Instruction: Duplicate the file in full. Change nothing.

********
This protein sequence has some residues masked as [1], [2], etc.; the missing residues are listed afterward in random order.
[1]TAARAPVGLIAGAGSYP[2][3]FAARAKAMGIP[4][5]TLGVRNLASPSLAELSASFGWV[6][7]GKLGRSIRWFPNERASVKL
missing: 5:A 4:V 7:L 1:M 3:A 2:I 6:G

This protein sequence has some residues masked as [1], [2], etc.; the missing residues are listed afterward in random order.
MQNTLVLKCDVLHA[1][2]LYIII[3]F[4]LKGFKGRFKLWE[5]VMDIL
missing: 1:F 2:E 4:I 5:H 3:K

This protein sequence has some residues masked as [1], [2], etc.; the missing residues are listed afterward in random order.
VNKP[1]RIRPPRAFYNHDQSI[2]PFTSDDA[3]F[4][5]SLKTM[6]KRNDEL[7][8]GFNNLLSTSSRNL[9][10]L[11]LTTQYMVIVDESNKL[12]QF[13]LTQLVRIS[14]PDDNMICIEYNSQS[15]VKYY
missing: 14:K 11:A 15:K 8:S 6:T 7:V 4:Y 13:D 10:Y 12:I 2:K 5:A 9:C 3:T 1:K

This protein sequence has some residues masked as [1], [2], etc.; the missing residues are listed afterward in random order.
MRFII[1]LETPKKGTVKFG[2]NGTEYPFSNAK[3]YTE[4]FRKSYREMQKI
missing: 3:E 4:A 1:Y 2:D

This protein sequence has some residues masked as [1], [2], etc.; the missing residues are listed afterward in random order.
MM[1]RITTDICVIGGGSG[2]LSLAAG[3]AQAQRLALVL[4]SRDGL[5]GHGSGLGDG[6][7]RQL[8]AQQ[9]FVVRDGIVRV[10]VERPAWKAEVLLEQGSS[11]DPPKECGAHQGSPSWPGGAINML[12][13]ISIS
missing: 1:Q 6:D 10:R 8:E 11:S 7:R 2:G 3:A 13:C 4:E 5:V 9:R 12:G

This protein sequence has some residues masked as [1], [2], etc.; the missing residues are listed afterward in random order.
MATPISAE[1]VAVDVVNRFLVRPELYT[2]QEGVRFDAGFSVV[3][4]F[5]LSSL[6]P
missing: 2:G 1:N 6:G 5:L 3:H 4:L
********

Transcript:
This protein sequence has some residues masked as [1], [2], etc.; the missing residues are listed afterward in random order.
[1]TAARAPVGLIAGAGSYP[2][3]FAARAKAMGIP[4][5]TLGVRNLASPSLAELSASFGWV[6][7]GKLGRSIRWFPNERASVKL
missing: 5:A 4:V 7:L 1:M 3:A 2:I 6:G

This protein sequence has some residues masked as [1], [2], etc.; the missing residues are listed afterward in random order.
MQNTLVLKCDVLHA[1][2]LYIII[3]F[4]LKGFKGRFKLWE[5]VMDIL
missing: 1:F 2:E 4:I 5:H 3:K

This protein sequence has some residues masked as [1], [2], etc.; the missing residues are listed afterward in random order.
VNKP[1]RIRPPRAFYNHDQSI[2]PFTSDDA[3]F[4][5]SLKTM[6]KRNDEL[7][8]GFNNLLSTSSRNL[9][10]L[11]LTTQYMVIVDESNKL[12]QF[13]LTQLVRIS[14]PDDNMICIEYNSQS[15]VKYY
missing: 14:K 11:A 15:K 8:S 6:T 7:V 4:Y 13:D 10:Y 12:I 2:K 5:A 9:C 3:T 1:K

This protein sequence has some residues masked as [1], [2], etc.; the missing residues are listed afterward in random order.
MRFII[1]LETPKKGTVKFG[2]NGTEYPFSNAK[3]YTE[4]FRKSYREMQKI
missing: 3:E 4:A 1:Y 2:D

This protein sequence has some residues masked as [1], [2], etc.; the missing residues are listed afterward in random order.
MM[1]RITTDICVIGGGSG[2]LSLAAG[3]AQAQRLALVL[4]SRDGL[5]GHGSGLGDG[6][7]RQL[8]AQQ[9]FVVRDGIVRV[10]VERPAWKAEVLLEQGSS[11]DPPKECGAHQGSPSWPGGAINML[12][13]ISIS
missing: 1:Q 6:D 10:R 8:E 11:S 7:R 2:G 3:A 13:C 4:E 5:V 9:R 12:G

This protein sequence has some residues masked as [1], [2], etc.; the missing residues are listed afterward in random order.
MATPISAE[1]VAVDVVNRFLVRPELYT[2]QEGVRFDAGFSVV[3][4]F[5]LSSL[6]P
missing: 2:G 1:N 6:G 5:L 3:H 4:L